Pope Francis: Concern for poor is sign of Gospel, not red flag of communism

Vatican City — Focusing on poverty and sacrificing for the poor are the heart of the Gospel, not signs of communism, Pope Francis said at his morning Mass.

Furthermore, if Christians don't dig deep and generously open up their wallets, they do not have "genuine faith," the pope said Tuesday during the Mass in the chapel of the Domus Sanctae Marthae.

He said people often hear, "Oh, this priest speaks about poverty too much, this bishop talks about poverty, this Christian, this sister talk about poverty. Well, they're a bit communist, aren't they?"

But "poverty is precisely at the heart of the Gospel. If we were to remove poverty from the Gospel, people would understand nothing about Jesus' message," he said, according to Vatican Radio.

Being fully Christian means being rich in spirit, faith, the Word, wisdom and zeal -- things that Jesus has taught and offered all people, he said.

We say: Charlottesville reveals the weeping wound of racism. What do we, the American Catholic faith community, do next? Read the editorial.

Make sure, however, that this huge amount of "wealth in the heart" also impacts the wallet, he said, because "when the faith doesn't reach your pockets, it is not a genuine faith."

Pope Francis said the "theology of poverty" is based on the fact that Jesus -- in his divine richness -- became poor; he lowered himself and sacrificed himself to save humanity.

The beatitude "Blessed are the poor in spirit" means "letting oneself be enriched by the poverty of Christ and not wanting to be rich with those riches that are not from Christ," he said.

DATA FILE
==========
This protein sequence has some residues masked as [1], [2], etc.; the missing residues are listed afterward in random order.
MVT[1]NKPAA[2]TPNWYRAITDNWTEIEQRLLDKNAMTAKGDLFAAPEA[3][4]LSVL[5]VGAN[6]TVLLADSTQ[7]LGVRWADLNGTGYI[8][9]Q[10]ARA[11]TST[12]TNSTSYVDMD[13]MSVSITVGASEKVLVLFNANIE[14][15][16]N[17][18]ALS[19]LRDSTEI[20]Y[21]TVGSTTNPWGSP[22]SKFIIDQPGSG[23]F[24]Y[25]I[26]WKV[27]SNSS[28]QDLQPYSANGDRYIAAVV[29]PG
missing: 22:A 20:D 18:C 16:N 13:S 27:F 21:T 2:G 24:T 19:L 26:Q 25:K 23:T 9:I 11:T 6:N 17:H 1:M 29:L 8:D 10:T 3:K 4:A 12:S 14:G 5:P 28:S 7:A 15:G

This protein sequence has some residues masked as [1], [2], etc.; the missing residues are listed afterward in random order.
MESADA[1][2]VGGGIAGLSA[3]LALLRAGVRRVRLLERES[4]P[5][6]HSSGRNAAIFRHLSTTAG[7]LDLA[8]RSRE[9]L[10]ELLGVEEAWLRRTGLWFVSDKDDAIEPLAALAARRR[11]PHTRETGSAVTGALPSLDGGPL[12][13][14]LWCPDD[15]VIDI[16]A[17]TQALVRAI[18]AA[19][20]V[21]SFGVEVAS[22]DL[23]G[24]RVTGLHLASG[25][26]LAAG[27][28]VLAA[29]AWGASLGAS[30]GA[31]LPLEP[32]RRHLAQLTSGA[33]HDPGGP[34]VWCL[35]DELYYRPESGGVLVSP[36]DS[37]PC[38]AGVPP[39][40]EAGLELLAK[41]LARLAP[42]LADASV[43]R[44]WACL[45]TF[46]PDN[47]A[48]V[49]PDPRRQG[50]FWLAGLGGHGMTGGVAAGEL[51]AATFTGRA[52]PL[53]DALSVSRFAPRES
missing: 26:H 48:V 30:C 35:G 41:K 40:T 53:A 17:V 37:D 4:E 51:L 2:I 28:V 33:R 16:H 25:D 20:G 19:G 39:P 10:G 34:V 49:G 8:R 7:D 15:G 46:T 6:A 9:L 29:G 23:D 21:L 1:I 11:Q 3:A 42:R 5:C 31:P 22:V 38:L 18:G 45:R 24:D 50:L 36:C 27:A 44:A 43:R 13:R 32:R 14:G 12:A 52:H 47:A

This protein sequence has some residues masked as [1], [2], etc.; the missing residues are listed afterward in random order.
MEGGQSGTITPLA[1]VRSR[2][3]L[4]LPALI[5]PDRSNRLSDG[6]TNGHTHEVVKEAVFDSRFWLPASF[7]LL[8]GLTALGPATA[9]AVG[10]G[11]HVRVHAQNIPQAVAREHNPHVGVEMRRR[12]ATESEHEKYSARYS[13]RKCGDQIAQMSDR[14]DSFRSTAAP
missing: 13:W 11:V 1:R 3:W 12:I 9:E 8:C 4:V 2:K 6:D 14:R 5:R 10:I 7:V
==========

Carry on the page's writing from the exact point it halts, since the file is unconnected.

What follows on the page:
Christian giving goes beyond plain charity, which is good, but isn't the "Christian poverty" believers are called to embrace, he said. "Christian poverty is: I give to the poor what is mine, not the excess, but also what is necessary" for one's own well-being.

Christians do this because they know that sacrificing in such a way enriches them, he said. "And why does the poor person enrich me? Because Jesus said that he himself is in the poor."

When people strip themselves of the material, "Jesus works within" them and they are enriched; when people give to the poor, Jesus is also working in the poor, "in order to enrich me when I do this," the pope said.

The clearest sign Jesus left of how giving enriches others, the pope said, is the gift of himself in the Eucharist. "He becomes 'bread' for us."

That is why the "theology of poverty" is the heart of the Gospel and not "an ideology. It is precisely this mystery, the mystery of Christ who lowered himself, was humiliated, made himself poor in order to enrich us."

Support independent reporting on important issues.

 One family graphic_2016_250x103.jpg

Show comments

NCR Comment code: (Comments can be found below)

Before you can post a comment, you must verify your email address at Disqus.com/verify.
Comments from unverified email addresses will be deleted.

  • Be respectful. Do not attack the writer. Take on the idea, not the messenger.
  • Don't use obscene, profane or vulgar language.
  • Stay on point. Comments that stray from the original idea will be deleted. NCR reserves the right to close comment threads when discussions are no longer productive.

We are not able to monitor every comment that comes through. If you see something objectionable, please click the "Report abuse" button. Once a comment has been flagged, an NCR staff member will investigate.

For more detailed guidelines, visit our User Guidelines page.

For help on how to post a comment, visit our reference page.

Commenting is available during business hours, Central time, USA. Commenting is not available in the evenings, over weekends and on holidays. More details are available here. Comments are open on NCR's Facebook page.

Advertisement